Scientists Are Currently Creating Bomb-Sniffing Locust Cyborgs

Saturday, 09 July 2016 - 5:26PM
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Robotics
Saturday, 09 July 2016 - 5:26PM
Scientists Are Currently Creating Bomb-Sniffing Locust Cyborgs
Engineers from Washington University in St. Louis are currently developing locust cyborgs that can "sniff" for bombs. The researchers have been given a grant of 750,000 from the Office of Naval Research after the engineers found that the bugs could actually be trained to zero-in on particular smells even when there's other odors present.

Locusts have antennae with thousands of natural sensors, and according to Baranidharan Raman, who heads the team, this makes them much more effective when it comes to bomb-sniffing compared to even the most advanced synthetic sensors utilized by robots.

Raman and his team transform the locusts into bomb-sniffing cyborgs by impacting an electrode into their brains, which in turn allows them to take control of their antennae and get readings on electrical activity. They then train the locusts by exposing them to a smell and subsequently rewarding them with food. The team found that by repeating this system of rewards only 5 or 6 times, the insects were able to associate the smell they'd been exposed to with the food they were rewarded with.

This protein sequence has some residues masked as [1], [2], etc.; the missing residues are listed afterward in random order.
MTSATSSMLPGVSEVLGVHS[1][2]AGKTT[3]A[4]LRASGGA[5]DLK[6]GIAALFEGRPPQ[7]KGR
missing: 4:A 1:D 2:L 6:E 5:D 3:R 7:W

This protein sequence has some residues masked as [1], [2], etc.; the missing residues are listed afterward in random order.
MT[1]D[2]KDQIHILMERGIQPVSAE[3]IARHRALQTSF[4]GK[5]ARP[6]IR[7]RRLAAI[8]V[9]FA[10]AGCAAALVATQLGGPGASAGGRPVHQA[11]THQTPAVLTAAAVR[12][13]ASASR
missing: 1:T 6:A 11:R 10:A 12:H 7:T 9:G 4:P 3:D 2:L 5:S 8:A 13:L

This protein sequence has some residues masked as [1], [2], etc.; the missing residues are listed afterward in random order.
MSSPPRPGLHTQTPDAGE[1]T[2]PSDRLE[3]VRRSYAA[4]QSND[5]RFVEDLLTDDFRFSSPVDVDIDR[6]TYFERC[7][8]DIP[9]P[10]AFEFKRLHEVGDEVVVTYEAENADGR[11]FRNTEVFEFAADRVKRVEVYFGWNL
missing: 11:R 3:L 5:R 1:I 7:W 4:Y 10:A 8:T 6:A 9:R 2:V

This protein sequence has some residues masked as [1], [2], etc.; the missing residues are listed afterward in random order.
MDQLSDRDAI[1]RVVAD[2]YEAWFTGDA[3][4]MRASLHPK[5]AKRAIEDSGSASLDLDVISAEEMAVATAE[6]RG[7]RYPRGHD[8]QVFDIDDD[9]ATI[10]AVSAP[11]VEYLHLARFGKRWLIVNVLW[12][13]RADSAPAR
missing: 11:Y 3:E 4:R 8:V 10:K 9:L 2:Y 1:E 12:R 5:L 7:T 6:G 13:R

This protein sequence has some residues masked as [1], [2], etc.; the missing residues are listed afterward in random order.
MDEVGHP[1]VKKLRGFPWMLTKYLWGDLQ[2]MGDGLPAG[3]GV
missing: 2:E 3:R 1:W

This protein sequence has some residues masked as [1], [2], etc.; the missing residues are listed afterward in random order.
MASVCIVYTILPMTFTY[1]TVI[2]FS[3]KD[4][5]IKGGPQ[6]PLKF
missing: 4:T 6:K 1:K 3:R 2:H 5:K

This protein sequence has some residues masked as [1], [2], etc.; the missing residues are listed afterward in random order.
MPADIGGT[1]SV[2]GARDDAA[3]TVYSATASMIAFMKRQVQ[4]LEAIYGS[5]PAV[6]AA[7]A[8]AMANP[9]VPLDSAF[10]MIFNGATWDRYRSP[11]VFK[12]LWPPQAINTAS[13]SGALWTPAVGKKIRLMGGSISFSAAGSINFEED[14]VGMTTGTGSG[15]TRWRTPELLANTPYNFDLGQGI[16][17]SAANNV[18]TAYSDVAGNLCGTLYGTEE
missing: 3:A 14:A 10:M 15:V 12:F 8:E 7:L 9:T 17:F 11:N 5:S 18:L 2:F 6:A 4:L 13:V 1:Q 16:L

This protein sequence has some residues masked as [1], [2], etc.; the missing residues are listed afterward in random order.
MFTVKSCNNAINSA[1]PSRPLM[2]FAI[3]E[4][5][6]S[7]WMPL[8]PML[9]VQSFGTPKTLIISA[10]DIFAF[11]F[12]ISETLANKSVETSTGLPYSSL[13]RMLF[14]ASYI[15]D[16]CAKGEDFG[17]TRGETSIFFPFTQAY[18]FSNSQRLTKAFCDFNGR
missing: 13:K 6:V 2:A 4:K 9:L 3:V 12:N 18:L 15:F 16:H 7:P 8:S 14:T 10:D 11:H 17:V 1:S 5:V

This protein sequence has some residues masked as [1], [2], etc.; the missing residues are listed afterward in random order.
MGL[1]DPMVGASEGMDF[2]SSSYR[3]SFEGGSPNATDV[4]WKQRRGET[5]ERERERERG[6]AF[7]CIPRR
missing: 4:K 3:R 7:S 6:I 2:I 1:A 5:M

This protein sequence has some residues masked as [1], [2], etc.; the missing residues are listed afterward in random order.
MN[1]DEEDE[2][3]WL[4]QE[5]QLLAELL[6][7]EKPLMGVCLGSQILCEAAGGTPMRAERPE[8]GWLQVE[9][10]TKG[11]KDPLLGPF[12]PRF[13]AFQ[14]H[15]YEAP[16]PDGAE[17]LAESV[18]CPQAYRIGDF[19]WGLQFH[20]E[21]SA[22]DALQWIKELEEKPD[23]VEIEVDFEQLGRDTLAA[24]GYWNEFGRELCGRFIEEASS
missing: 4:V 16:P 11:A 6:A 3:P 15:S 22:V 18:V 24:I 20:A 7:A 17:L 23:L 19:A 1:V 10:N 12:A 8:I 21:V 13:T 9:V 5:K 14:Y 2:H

The engineers are also currently working on a locust-sized backpack to transmit data to the operator of the locust cyborg. Apparently, a red LED lights up if explosives are found; a green one lights when none are present. Interestingly enough, they also plan on adding a laser to the getup, which supposedly allows the cyborg operator to point the insect in the area it needs to go. Of course, this makes the locust quite similar to a remote-control drone, but then again, it's not being called a cyborg for nothing.
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